11 Health Issues Doctors Are Seeing More Of Due To The COVID-19 Pandemic

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The last year has contributed to a rise in mental health and physical health conditions.
The last year has contributed to a rise in mental health and physical health conditions.

It’s no secret the stress, isolation and disruption to our routines during the coronavirus pandemic have taken a toll on our health ― and now some of those effects are showing up in doctors’ offices.

Medical providers are seeing an increase in health problems as a direct result of pandemic-era living. Temporary halts to annual doctors’ appointments also played a role.

“Delayed care can have deleterious effects due to worsening of current underlying conditions, missing opportunities to catch a new or developing disease early in its course and not receiving preventive care that can reduce one’s chance of developing a disease,” said Vibin Roy, medical director and primary care doctor with the telehealth service Doctor on Demand.

What health conditions are doctors seeing more of now, and what can you do about them if you’re experiencing them? Here’s a brief guide:

1. Eye Issues

“I’ve definitely seen an increase in digital eye strain ― dry, tired, sore, watery eyes, blurred vision and headaches ― due to increased time in front of smartphones, computers and TVs in adults and kids as a result of working and schooling from home during COVID-19,” said Jennifer Wademan, an eye doctor in Folsom, California.

To fight this, she suggested following the 20-20-20 rule: Every 20 minutes, remind yourself to take your eyes off the screen and look at something that’s at least 20 feet away for at least 20 seconds,” she explained.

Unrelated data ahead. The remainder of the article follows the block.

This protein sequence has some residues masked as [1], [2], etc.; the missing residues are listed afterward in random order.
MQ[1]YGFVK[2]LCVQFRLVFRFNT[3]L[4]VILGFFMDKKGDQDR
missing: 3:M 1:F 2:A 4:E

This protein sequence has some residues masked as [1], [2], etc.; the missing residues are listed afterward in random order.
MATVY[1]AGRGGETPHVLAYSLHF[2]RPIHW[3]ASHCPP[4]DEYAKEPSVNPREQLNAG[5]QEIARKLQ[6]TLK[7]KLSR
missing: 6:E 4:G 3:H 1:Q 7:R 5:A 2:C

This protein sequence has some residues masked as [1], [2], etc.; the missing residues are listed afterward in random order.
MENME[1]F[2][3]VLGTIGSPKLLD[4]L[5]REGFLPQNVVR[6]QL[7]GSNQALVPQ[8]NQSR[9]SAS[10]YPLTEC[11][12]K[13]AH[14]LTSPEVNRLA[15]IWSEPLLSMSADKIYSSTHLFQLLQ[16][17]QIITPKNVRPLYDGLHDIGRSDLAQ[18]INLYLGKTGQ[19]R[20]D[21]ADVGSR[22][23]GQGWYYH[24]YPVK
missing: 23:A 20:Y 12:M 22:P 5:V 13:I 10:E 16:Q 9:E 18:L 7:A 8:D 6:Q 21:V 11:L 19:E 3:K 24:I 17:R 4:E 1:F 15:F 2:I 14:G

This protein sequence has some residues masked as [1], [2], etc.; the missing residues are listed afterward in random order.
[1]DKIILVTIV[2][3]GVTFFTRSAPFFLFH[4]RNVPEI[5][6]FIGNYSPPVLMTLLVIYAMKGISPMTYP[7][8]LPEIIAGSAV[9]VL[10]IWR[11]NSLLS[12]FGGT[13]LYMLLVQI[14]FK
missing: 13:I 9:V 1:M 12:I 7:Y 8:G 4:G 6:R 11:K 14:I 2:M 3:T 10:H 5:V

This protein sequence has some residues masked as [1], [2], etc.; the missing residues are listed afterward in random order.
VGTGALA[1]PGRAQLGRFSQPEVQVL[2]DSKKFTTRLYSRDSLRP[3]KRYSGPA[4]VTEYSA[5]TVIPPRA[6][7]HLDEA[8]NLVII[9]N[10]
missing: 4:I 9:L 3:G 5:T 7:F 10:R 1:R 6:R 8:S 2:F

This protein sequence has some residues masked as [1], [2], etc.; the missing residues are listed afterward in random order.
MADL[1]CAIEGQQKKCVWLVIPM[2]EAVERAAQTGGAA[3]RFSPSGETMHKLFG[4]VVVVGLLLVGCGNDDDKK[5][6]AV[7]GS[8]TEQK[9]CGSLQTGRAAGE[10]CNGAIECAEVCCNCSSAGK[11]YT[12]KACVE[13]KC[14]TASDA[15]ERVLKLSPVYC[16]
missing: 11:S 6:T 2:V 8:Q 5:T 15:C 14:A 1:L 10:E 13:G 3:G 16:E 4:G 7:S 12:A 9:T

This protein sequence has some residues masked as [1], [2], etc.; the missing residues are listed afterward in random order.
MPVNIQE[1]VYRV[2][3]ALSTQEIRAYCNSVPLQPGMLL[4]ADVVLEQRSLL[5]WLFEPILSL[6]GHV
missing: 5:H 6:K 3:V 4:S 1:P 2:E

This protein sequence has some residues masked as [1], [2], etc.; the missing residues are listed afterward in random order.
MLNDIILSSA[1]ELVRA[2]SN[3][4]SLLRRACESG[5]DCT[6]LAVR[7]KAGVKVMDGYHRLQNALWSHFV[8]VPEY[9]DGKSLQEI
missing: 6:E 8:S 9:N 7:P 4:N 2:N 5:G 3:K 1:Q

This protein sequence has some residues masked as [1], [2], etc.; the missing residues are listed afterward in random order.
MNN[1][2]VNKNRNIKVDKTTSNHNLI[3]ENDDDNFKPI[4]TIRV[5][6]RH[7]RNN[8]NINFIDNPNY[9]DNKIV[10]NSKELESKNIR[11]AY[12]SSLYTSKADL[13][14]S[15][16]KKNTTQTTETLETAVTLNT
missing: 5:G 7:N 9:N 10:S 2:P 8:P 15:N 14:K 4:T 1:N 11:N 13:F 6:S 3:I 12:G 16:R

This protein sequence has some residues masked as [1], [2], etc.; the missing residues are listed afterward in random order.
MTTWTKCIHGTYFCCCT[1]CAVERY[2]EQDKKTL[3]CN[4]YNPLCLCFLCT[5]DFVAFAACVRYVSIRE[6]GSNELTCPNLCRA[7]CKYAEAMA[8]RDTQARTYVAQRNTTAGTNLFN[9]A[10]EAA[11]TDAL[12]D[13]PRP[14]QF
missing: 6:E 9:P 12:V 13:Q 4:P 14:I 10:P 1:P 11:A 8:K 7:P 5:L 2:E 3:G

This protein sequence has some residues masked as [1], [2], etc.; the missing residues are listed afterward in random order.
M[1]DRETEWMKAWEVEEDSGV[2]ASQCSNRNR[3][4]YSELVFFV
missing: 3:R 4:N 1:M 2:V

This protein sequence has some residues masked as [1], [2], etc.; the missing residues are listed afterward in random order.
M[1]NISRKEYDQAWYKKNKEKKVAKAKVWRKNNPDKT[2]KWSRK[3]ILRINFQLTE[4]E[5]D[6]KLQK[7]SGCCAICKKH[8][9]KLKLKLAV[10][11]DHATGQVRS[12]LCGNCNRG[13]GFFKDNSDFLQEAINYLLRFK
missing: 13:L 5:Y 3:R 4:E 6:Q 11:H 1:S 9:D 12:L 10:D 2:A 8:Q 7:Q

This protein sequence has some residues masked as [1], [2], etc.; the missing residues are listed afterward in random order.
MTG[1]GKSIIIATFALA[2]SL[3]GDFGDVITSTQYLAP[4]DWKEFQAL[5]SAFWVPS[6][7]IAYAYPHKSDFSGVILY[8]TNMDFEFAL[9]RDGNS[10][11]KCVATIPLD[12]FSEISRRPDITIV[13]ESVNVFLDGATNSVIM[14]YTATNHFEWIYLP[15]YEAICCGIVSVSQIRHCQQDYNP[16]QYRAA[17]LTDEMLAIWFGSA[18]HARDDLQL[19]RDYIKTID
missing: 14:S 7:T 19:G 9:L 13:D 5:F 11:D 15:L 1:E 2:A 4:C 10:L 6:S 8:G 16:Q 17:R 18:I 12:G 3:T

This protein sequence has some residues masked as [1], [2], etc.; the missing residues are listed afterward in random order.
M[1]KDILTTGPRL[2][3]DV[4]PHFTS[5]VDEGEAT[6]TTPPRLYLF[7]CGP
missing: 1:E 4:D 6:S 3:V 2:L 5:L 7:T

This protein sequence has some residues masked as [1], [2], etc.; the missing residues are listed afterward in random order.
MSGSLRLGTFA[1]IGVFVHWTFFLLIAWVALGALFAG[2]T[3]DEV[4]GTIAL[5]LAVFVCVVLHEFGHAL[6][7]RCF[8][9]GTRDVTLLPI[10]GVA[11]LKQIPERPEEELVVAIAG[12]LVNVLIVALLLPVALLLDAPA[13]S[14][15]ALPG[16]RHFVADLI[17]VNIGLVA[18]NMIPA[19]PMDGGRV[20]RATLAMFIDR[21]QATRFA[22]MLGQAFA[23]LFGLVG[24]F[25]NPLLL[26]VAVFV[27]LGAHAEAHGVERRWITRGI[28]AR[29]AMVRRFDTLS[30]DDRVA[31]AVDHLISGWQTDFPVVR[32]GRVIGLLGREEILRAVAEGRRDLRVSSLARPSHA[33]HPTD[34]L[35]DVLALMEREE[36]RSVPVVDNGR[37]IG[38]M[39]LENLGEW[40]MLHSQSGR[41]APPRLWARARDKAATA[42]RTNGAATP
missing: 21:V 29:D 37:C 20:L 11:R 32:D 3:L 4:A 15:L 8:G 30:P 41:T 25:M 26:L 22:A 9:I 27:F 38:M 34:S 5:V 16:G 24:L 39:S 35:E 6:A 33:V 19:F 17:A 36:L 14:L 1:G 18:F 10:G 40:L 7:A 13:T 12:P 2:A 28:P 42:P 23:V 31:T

You also should “turn down the brightness level or use night mode on device screens to reduce the amount of blue light exposure, especially during the evening hours,” she added.

2. Neck And Back Pain

Neck, back and shoulder pain have been frequent issues for many people after spending the past year working from home, and their workstation ― or lack thereof ― is typically the culprit,” said Michael Richardson, a New York physician at One Medical, a concierge medical practice. “Kitchen counters, soft couches and even beds have been the go-to workstations for many people, and the effects of the repetitive stress caused by poor posture are starting to rear their ugly heads a year later.”

If you’re experiencing this, Richardson recommended frequent stretching, shoulder shrugs and, in some advanced cases, physical therapy.

Additionally, “if you don’t have plans to return to the office, now is a good time to invest in one of those fancy chairs and standing desks or arrange your workstation to reduce the stress on your shoulders,” Richardson added.

3. High Blood Pressure

Blood pressure issues are also on the rise, according to Richardson. “For some, it’s because the pandemic has prevented them from seeing their doctor and receiving primary care. For others, it’s due to a worsening diet and a lack of exercise in their work-from-home routine,” he said.

Stress is also a huge culprit. “Intense work demands and social isolation can seriously take their toll on the body. I’ve been shocked to see how much of a role stress can have on blood pressure,” Richardson said. He recommended scheduling a physical with your primary care doctor to check in on your health and to make a plan to improve it for 2021.